Nitrogen oxide: Is it really that dangerous, lung doctors ask?

Posted: January 24, 2019 by oldbrew in Critique, Emissions, pollution, Travel

Here we’re quoting the most relevant part of a longer article discussing this issue, also including particulates. Has the German public and the world been fed a scare story that gives diesels an unfair image, to some extent at least?

Several German pulmonary physicians question the current nitrogen oxide and particulate matter limits, says

These are inadequate and mainly based on questionable epidemiological studies, they say.
– – –
Many victims of smoking, but where are the NOx deaths?

Should there actually be many causal deaths from particulate matter and NOx, then lung doctors should notice this in their daily practice, Köhler argues. But this is not the case at all.

Köhler cites an epidemiological study commissioned by Germany’s Federal Environment Agency (UBA) as an example. This study calculates additional deaths per year for NOx at 6,000 – 13,000 and for particulate matter at 60,000 – 80,000. That would be about as many people as dying a result of smoking.

“In their practices and clinics, pulmonary physicians see [deaths caused by cigarette smoke] on a daily basis; however, deaths caused by particulate matter and NOx, even after careful investigation, never,” write the pulmonary physicians in their counterposition.

So it is “very likely” that the scientific data leading to these estimates “contains a systematic error.” Apparently, they have been “interpreted extremely one-sidedly” and “always with the objective that particulate matter and NOx must be harmful,” they write.

Appeal for a fair and open discussion

Köhler and his colleagues see their paper as helping to bring more objectivity to the emotional debate about driving bans, pollution limits and diesel exhaust gases. At least here they agree with the representatives of the established associations of pulmonary physicians.

The DGP, the Association of Pneumological Clinics (VPK), and the German Lung Foundation regard the publication “as an impetus for necessary research activities and a critical examination of the effects of nitrogen oxides and particulate matter,” write the respective chairmen of the three associations […] in a joint press release.

Full report here.

  1. Stephen Richards says:

    The body produces Nox for protection but in very small amounts. But then, so do cars and lorries. It’s parts per billion.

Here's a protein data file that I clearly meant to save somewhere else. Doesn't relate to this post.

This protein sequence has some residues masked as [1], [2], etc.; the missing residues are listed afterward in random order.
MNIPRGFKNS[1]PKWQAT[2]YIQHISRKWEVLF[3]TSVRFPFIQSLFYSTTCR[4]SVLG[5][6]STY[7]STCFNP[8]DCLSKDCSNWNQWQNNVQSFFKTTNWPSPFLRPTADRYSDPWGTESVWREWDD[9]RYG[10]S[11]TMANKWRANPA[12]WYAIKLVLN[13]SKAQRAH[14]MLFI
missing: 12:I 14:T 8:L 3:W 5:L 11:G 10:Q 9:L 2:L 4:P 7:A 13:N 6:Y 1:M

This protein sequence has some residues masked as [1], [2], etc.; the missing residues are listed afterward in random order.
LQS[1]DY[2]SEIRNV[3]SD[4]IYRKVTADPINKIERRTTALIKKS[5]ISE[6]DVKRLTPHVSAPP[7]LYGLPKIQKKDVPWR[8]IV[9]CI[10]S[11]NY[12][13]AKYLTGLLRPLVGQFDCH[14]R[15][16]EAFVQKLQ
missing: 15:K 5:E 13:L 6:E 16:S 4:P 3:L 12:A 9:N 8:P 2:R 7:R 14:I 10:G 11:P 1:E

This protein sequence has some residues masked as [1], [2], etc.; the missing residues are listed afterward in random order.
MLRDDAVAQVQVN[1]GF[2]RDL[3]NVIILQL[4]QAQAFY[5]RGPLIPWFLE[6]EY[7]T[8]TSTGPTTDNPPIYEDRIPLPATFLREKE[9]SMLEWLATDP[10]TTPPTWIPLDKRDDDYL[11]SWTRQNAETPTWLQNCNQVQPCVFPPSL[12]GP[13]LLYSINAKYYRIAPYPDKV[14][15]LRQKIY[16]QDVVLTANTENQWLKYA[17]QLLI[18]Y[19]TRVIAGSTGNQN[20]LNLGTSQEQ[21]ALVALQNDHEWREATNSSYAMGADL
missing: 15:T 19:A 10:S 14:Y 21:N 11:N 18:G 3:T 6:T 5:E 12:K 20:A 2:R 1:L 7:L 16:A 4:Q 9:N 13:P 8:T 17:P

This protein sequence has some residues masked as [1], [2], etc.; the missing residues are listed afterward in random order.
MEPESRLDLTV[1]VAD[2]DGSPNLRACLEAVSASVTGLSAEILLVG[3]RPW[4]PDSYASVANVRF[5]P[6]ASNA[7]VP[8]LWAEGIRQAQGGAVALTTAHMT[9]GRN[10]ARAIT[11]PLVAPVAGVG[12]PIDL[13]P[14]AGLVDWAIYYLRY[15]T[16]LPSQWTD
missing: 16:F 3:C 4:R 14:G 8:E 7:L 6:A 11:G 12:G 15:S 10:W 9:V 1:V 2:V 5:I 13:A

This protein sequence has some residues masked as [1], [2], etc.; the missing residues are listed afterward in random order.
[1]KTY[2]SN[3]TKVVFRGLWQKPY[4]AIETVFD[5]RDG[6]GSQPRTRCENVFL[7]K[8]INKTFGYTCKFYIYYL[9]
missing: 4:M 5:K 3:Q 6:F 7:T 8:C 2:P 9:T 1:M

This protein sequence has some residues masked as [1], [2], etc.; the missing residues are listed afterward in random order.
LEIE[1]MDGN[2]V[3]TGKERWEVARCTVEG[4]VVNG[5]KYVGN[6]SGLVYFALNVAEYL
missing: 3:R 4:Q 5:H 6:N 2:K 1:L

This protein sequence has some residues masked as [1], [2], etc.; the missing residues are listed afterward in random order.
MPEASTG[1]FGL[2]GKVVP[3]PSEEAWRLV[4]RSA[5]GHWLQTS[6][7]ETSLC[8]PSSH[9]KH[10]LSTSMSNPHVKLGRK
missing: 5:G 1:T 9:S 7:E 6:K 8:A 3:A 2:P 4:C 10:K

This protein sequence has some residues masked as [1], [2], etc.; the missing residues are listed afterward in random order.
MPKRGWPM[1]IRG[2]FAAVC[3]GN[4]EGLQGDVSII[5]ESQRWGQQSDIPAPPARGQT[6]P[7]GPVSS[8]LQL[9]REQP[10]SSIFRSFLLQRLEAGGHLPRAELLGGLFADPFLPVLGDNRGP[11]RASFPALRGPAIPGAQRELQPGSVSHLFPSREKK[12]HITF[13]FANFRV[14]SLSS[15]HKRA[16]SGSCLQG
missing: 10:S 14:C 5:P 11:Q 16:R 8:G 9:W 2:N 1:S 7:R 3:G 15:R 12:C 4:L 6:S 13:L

2. oldbrew says:

    The core of his criticism is the confusion of causality and correlation by epidemiologists. In other words: In areas with high levels of particulate matter and NOx, people die on average somewhat earlier than elsewhere. But whether they also die from particulate matter and NOx is completely unclear. –

  3. Saighdear says:

    Well now, That’s a funny thing …. LAST NIGHT on German TV – I caught something about Diesels older than the latest Euro-Norm (5 or 6) are NOT allowed to use the Lane next to the PAVEMENT where the pedestrians walk and where the Measuring stations are set back against a building. NO Kidding – This way older generation Diesel will be allowed back into the many Cities whilst NOT aggravating the readings taken by the instruments ! You couldn’t make this stuff up. Made in Germany ! ( aye, mun – not the same as the good old Made in W.Germany, or for all that Made in the GDR eg Praktica Cameras, etc ). That’s Euro Lala Land for you.

  4. Dave Ward says:

    “But whether they also die from particulate matter and NOx is completely unclear”

    One death in the UK could become a test case in the courts:

    “Rosamund Kissi-Debrah’s daughter Ella, nine, died six years ago from asthma. Ella suffered attacks linked to pollution spikes near her home in Lewisham, London. The Attorney general has granted permission for the family to request a new inquest.”

  5. Saighdear says:

    Now, as being involved quite a bit with old and new Tech Diesel & Petrol engines, I am extremely sceptical of all this BIo-fuel and Ad-Blue rubbish, as I call it. Years ago we had NO Problem whatsover with working in buildings where Diesels ran / idled. After the Smoke Emissions Legislation of the ? 70’s ? there was definitely a great improvemnt in air quality all round. Since we’ve gone on to Low Sulphur diesels followed by the various compulsory additives over the recent years, we just cannot work alongside MANY- but not all, diesels, but then OUTDOORS around confined buildings, as on a street, too, I WOULD NOT like to be around many vehicles – the ACRID STENCH from some of them – NO ONE seems to discuss this “feature” and what causes it. Really , I feel , that this smell is akin to the MSM using the Steaming Power station Chimneys/cooling towers as depicting CO2 emissions…

  6. MrGrimNasty says:

    A few years ago the climate propaganda machine decided that global warming wasn’t getting the public on board and getting the political/societal changes they were advocating. They actually designed a new strategy to change the narrative to air pollution – your car is killing your neighbour’s child type claims. It was shortly after that that all these studies and news stories started appearing.
    I’ve paraphrased their words from memory but that was pretty much it. Sadly I did not keep the link to the source and I can no longer find it – but I certainly didn’t dream it. The attribution of deaths to (the low levels we have) air pollution is just another branch of the paid for climate advocacy junk science franchise.

  7. stewgreen says:

    The standard rule is “show me the bodies”
    ie if a claim is made that substance X kills people, the claimer should be able to produce death certificates which show substance X as cause of death.

    In the case of women cooking over indoor wood/dung fires in Asia/Africa the air pollution deaths do seem real.
    Yet when the great campaigns started about UK ROAD POLLUTION , there appear to be zero bodies
    and then you check you find that death counts were a theoretical “equivalent deaths” number made up by adding up the general population’s theoretical shorter lives (of about a month or two).
    So i was immediately suspicious that some other motivation lay behind the PR campaign
    perhaps #1 PR for electric car SUBSIDIES on the grounds that #dieselsRpaedos